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In a Ruby project I'm working with a badly formed xml file that comes from an external source. I only want one value; the last appearing record node's rate attribute. The xml looks like this (I shortened it for readability)

<?xml version="1.0" encoding="utf-16"?>
  <refresh value="30" />
  <margin top="30" bottom="30" left="30" right="30" />
    <rate value="0" />
    <rate value="100" />
    <rate value="200" />
    <record rate="121" label="" />
    <record rate="124" label="" />
    <record rate="141" label="" />
    <record rate="141" label="" />
    <record rate="148" label="" />
    <record rate="269" label="6:00" />
    <record rate="701" label="" />
    <record rate="755" label="" />
    <record rate="795" label="" />
    <record rate="850" label="7:00" />
    <record rate="935" label="" />
    <record rate="977" label="" />

Now all I need is the value of rate in the last record node. I'm not good at regex, but I have been toying around at Rubular and I came up with this expression:


Which seemed more or less sufficient; it returns the value, and an extra "/" that I can't get rid of, but if I execute this regex in my code myself I run into trouble; I don't seem to get the same results. I had this code:

regex ='<record\b(?:(?=(\s+(?:rate="([^"]*)")|[^\s>]+|\s+))\1)*>')
matchdata = regex.match(s)
puts matchdata[0]

I give the entire xml source to this function in the argument "s". But that only returns empty strings. Can someone help me out here?

share|improve this question
I know there's parsers for badly formatted HTML, and I suspect there may be parsers for badly formatted XML. –  Andrew Grimm Feb 13 '11 at 22:04
Nokogiri has various flags to control how strict its parser is. HTML turns off the strictness, XML is very strict. If an XML document fails, Nokogiri lets us see where the errors were by looking at the Nokogiri::XML document's errors array. You can still use the DOM at that point, but it might have undergone some fixups to make it valid, so it won't exactly match the original, broken XML. I used Nokogiri for a RSS/RDF/Atom aggregator, and encountered a lot of broken XML, and Nokogiri handled it like a champ. –  the Tin Man Feb 22 '11 at 23:32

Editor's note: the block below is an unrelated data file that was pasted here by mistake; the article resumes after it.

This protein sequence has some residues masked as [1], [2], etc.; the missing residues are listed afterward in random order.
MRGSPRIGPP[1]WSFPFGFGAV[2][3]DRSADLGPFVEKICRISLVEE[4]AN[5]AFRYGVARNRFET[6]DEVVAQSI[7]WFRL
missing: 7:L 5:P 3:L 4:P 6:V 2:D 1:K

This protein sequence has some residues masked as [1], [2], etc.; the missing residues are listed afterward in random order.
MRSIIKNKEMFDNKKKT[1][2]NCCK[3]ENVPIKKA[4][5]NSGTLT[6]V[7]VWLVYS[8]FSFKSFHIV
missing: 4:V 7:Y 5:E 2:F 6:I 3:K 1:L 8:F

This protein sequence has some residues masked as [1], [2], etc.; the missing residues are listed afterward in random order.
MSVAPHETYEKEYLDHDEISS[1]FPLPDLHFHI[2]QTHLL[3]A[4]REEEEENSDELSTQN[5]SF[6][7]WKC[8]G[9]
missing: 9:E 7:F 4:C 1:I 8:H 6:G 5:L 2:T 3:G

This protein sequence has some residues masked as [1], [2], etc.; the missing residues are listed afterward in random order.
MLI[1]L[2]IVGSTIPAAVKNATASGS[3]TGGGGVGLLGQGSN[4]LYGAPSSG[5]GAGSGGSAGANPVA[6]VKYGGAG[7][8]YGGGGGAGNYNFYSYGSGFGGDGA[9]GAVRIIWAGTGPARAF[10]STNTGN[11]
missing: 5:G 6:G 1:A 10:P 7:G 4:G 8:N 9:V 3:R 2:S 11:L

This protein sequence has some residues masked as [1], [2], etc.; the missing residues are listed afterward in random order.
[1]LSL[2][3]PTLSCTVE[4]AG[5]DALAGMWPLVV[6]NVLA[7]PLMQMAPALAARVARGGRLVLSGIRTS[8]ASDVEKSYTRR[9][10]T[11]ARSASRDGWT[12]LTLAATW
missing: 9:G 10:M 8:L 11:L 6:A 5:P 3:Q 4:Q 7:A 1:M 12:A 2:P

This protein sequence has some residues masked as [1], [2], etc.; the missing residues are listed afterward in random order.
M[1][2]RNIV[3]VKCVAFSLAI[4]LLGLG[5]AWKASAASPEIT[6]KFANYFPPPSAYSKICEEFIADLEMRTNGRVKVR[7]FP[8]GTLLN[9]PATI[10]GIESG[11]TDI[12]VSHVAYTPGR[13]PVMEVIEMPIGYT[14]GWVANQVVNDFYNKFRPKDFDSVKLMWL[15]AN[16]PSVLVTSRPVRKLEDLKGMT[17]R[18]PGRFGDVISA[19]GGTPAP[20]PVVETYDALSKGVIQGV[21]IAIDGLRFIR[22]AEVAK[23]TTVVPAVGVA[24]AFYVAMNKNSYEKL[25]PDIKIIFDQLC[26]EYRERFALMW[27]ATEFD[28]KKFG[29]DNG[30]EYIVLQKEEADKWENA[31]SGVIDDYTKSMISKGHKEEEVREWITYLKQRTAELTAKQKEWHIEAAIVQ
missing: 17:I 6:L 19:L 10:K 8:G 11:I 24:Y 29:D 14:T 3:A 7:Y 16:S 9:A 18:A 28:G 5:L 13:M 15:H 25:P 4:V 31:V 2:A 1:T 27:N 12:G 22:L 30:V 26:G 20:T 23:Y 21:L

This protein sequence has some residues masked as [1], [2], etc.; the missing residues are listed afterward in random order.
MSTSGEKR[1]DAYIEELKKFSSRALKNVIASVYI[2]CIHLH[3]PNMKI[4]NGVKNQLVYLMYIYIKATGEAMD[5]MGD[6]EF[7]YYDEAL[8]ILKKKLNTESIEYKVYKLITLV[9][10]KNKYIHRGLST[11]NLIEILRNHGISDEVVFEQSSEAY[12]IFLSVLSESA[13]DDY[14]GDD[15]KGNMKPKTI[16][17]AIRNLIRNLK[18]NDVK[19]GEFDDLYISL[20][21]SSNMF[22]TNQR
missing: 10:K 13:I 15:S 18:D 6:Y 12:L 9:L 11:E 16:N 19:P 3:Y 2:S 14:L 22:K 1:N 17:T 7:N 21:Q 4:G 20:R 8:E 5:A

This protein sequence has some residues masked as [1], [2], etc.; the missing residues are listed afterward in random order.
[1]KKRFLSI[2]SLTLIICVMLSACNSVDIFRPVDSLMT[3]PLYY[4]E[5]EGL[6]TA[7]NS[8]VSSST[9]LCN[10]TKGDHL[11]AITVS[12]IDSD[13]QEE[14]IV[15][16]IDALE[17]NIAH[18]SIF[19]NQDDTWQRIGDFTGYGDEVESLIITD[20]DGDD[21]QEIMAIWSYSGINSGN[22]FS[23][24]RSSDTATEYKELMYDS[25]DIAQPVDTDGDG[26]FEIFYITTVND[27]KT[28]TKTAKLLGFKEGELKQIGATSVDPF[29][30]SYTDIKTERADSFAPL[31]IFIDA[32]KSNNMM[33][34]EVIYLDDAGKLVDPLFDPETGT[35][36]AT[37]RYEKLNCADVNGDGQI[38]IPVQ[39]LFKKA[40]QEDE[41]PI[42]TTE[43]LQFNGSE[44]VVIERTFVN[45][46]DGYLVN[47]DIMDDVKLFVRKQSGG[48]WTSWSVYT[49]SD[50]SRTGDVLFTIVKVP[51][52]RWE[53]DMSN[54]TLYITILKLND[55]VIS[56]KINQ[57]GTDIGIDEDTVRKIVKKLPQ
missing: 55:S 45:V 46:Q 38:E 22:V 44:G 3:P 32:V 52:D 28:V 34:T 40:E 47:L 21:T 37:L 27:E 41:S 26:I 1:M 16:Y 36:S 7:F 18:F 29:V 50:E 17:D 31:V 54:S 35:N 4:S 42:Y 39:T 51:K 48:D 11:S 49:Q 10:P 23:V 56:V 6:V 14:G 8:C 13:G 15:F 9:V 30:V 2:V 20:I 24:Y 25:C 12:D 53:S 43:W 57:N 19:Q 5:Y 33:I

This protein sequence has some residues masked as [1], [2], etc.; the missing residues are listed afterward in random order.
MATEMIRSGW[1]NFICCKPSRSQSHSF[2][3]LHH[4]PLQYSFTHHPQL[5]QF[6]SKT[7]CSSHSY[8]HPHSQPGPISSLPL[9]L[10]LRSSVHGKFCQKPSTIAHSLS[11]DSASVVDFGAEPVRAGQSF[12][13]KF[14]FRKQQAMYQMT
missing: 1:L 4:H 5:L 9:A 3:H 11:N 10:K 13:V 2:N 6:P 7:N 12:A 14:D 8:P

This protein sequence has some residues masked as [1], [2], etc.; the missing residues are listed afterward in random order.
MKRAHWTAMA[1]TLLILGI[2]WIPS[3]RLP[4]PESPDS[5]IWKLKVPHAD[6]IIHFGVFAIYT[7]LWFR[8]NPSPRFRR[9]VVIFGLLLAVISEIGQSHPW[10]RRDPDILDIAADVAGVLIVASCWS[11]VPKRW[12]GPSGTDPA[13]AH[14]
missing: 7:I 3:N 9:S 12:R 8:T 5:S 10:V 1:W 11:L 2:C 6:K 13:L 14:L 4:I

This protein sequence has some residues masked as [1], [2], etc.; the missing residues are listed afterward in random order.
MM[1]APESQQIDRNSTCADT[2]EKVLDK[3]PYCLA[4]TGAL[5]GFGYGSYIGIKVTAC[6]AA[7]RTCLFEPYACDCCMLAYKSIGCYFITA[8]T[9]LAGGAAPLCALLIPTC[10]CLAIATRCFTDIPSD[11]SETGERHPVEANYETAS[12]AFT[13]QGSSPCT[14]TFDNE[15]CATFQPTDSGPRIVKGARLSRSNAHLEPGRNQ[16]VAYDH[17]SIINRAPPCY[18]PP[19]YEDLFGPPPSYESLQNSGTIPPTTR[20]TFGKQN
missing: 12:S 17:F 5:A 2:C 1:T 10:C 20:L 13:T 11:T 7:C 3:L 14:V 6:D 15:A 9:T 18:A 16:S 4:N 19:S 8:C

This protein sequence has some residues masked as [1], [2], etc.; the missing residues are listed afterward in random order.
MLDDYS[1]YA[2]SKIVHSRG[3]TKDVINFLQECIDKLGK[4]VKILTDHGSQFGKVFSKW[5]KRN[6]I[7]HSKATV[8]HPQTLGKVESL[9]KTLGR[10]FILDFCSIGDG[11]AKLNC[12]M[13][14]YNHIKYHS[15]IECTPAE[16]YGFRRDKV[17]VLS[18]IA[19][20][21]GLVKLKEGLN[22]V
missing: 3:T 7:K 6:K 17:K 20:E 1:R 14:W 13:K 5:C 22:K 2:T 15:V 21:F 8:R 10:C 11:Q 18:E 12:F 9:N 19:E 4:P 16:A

2 Answers 2

up vote 2 down vote accepted

This matches a single record: /<record\s+rate="(\d+?)"\s+label="(.*?)"\s+\/>/. To get only the last one, use:

regex = /(?:<record\s+rate="\d+?"\s+label=".*?"\s+\/>[\s\n\r]*)*<record\s+rate="(\d+?)"\s+label="(.*?)"\s+\/>/
s.scan(regex) do |rate, label|

If you want only the rate, use (?:<record\s+rate="\d+?".*>[\s\n\r]*)*<record\s+rate="(\d+?)".*>.

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Great, that worked, thank you! I've been wasting my morning on this:p I see I was also wrong to think the regex had to be a string. –  Jasper Kennis Feb 12 '11 at 14:41

Just for the record, here's how to do it two different ways with a parser using the same XML and String#scan:

require 'nokogiri'
doc = Nokogiri::XML(xml)

# using XPath'//record[last()]')['rate'] # => "977"

# using CSS
doc.css('record').last['rate'] # => "977"

# using a bit of simple Regex
xml.scan(/<record.+$/).last[/rate="(\d+)"/, 1] # => "977"
share|improve this answer
+1. This is a superior solution. Nokogiri can handle invalid, poorly formed XML without breaking a sweat. –  Mark Thomas Feb 12 '11 at 19:04
Personally, I think using an XML parser results in a lot more maintainable code. Even using String#scan, and breaking the problem down into two steps involving small regex is preferable to a single big regex. –  the Tin Man Feb 12 '11 at 21:48
Not going to do this this time because the regex works great and parsing the entire xml probably gives massive overload, but thanks anyway, I'll keep this in mind! –  Jasper Kennis Feb 22 '11 at 14:13
"parsing the entire xml probably gives massive overload", no not at all. It's very efficient as most of the heavy lifting is done by the system's libXML2 library, which is compiled code and very fast. Only if your XML exceeds available memory could it be a problem but you should use SAX parsing then. –  the Tin Man Feb 22 '11 at 23:29

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